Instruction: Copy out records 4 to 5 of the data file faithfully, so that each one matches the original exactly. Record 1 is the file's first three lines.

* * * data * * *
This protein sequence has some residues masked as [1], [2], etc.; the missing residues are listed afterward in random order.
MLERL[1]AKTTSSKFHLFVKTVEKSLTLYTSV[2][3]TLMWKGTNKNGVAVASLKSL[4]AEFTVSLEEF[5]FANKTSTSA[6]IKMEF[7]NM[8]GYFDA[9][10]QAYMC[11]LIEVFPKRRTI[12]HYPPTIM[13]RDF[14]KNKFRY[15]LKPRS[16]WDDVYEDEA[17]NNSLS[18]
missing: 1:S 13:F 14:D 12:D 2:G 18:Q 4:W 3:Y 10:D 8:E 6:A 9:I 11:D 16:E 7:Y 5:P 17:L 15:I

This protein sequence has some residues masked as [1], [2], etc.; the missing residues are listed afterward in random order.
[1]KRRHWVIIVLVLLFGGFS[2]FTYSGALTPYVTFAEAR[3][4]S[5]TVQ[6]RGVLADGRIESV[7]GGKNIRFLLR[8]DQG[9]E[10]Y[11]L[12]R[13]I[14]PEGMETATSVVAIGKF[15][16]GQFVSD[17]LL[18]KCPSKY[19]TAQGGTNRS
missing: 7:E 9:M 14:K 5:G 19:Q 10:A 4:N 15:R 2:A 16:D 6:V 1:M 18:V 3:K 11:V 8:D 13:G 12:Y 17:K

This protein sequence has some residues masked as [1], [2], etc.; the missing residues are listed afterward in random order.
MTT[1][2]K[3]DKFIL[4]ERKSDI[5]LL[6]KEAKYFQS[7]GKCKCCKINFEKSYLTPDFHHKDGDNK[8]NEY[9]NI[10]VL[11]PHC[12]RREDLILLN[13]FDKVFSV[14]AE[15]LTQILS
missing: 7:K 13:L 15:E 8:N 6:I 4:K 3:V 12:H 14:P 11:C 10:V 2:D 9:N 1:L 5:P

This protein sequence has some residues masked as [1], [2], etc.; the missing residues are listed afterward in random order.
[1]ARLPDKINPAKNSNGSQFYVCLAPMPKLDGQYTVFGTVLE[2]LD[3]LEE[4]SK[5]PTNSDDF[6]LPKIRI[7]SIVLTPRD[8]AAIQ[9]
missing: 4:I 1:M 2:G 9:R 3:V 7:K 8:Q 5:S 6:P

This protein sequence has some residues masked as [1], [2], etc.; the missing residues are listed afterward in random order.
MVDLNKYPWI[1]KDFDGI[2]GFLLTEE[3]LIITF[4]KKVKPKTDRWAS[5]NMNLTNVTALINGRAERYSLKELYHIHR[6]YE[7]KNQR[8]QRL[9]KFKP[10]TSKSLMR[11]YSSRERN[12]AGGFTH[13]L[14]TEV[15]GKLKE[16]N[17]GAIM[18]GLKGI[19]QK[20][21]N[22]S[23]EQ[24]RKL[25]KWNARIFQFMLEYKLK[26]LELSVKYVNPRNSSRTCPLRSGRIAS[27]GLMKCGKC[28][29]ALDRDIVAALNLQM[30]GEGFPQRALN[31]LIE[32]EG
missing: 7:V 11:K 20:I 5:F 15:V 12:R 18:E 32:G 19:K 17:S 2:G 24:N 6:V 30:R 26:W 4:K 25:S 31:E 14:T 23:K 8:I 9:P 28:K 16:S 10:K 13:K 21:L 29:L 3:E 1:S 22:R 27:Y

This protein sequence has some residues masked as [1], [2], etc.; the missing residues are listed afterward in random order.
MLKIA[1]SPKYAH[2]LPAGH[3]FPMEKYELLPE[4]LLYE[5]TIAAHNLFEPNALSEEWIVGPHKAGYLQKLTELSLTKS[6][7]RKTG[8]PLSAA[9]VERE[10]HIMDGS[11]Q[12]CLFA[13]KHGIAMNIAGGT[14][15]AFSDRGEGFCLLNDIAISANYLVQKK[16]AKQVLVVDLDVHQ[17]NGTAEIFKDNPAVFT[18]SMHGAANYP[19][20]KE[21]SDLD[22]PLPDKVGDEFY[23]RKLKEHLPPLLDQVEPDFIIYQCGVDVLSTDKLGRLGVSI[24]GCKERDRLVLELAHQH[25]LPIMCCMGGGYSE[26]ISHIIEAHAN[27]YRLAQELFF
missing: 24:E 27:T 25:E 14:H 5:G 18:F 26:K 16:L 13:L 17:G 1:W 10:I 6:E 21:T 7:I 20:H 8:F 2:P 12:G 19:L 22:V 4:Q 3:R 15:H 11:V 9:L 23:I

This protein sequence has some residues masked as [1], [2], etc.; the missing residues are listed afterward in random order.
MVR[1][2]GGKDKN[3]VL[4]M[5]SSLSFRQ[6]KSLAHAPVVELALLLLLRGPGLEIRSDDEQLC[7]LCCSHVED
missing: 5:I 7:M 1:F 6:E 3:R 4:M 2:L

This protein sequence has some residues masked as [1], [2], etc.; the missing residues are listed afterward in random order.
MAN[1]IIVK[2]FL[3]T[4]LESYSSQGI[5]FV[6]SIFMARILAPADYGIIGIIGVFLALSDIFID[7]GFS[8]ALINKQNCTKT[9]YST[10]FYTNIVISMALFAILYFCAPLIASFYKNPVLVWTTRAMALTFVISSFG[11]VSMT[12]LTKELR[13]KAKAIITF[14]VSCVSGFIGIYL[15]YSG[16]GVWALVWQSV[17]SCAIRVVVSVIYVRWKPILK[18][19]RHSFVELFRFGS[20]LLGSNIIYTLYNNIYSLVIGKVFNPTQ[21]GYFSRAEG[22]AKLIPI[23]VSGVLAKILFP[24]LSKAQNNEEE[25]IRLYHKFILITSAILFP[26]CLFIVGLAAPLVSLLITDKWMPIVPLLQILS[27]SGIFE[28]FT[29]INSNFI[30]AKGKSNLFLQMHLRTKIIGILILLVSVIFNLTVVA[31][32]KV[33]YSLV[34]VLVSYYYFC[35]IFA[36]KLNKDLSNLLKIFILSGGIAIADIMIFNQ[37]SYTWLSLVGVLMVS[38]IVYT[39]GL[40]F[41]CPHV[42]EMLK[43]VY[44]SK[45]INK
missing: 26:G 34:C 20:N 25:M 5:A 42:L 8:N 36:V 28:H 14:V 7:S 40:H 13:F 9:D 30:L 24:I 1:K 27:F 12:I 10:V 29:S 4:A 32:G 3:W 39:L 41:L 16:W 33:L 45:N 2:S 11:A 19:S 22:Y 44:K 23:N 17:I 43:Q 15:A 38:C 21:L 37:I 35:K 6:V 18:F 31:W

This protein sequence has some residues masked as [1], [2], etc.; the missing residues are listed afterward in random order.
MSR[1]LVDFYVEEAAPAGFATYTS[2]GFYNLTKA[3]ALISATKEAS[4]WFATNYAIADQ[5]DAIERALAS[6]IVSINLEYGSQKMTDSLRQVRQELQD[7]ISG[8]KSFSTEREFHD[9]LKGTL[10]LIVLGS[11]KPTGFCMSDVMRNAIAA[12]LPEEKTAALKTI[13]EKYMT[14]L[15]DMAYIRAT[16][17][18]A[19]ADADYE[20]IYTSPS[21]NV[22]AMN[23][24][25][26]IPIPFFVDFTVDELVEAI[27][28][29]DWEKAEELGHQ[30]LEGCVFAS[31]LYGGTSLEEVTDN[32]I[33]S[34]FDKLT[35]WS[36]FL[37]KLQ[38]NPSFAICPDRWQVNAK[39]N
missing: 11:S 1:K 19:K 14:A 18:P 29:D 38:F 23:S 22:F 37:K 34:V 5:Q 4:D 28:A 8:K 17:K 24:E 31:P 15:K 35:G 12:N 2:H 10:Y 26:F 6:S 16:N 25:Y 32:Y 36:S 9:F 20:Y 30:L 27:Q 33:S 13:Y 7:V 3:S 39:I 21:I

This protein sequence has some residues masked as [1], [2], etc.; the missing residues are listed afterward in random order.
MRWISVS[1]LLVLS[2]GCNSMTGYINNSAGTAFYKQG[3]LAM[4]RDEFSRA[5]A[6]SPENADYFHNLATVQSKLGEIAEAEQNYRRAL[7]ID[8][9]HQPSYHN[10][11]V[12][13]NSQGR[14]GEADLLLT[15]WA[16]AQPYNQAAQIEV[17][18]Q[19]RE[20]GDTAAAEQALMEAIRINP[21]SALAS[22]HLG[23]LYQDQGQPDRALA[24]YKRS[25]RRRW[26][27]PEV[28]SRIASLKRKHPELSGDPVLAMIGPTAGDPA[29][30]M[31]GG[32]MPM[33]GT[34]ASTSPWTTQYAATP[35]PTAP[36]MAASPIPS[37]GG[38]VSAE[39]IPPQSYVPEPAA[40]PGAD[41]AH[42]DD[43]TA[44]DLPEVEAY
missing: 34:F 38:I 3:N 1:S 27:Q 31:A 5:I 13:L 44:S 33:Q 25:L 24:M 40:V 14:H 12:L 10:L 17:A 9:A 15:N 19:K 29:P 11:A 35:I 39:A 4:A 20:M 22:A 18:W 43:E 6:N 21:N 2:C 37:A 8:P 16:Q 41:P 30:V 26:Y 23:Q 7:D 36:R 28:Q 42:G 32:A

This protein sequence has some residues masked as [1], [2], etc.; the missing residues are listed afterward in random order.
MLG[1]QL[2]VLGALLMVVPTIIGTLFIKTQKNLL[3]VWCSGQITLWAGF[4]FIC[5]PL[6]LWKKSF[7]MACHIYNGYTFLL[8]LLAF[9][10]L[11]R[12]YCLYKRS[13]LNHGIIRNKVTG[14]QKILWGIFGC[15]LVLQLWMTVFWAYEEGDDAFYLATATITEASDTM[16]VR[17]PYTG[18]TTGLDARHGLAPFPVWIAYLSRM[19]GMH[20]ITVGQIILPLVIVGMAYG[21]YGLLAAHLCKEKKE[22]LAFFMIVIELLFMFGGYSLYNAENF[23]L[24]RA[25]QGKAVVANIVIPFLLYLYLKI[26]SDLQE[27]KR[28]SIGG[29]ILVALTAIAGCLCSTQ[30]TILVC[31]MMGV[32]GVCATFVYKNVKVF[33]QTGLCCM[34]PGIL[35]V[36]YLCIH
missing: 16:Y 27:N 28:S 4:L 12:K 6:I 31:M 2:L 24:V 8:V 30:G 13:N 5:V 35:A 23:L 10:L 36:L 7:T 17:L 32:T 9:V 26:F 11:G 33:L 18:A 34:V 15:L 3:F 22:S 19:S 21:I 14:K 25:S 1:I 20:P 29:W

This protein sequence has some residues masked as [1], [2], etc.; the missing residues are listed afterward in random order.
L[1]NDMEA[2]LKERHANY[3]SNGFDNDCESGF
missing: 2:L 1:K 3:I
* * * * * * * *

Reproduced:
This protein sequence has some residues masked as [1], [2], etc.; the missing residues are listed afterward in random order.
[1]ARLPDKINPAKNSNGSQFYVCLAPMPKLDGQYTVFGTVLE[2]LD[3]LEE[4]SK[5]PTNSDDF[6]LPKIRI[7]SIVLTPRD[8]AAIQ[9]
missing: 4:I 1:M 2:G 9:R 3:V 7:K 8:Q 5:S 6:P

This protein sequence has some residues masked as [1], [2], etc.; the missing residues are listed afterward in random order.
MVDLNKYPWI[1]KDFDGI[2]GFLLTEE[3]LIITF[4]KKVKPKTDRWAS[5]NMNLTNVTALINGRAERYSLKELYHIHR[6]YE[7]KNQR[8]QRL[9]KFKP[10]TSKSLMR[11]YSSRERN[12]AGGFTH[13]L[14]TEV[15]GKLKE[16]N[17]GAIM[18]GLKGI[19]QK[20][21]N[22]S[23]EQ[24]RKL[25]KWNARIFQFMLEYKLK[26]LELSVKYVNPRNSSRTCPLRSGRIAS[27]GLMKCGKC[28][29]ALDRDIVAALNLQM[30]GEGFPQRALN[31]LIE[32]EG
missing: 7:V 11:K 20:I 5:F 15:V 12:R 18:E 32:G 19:K 17:S 2:G 24:N 6:V 30:R 26:W 4:K 25:S 31:E 14:T 23:K 8:I 9:P 28:K 16:S 10:K 13:K 21:L 29:L 3:E 1:S 22:R 27:Y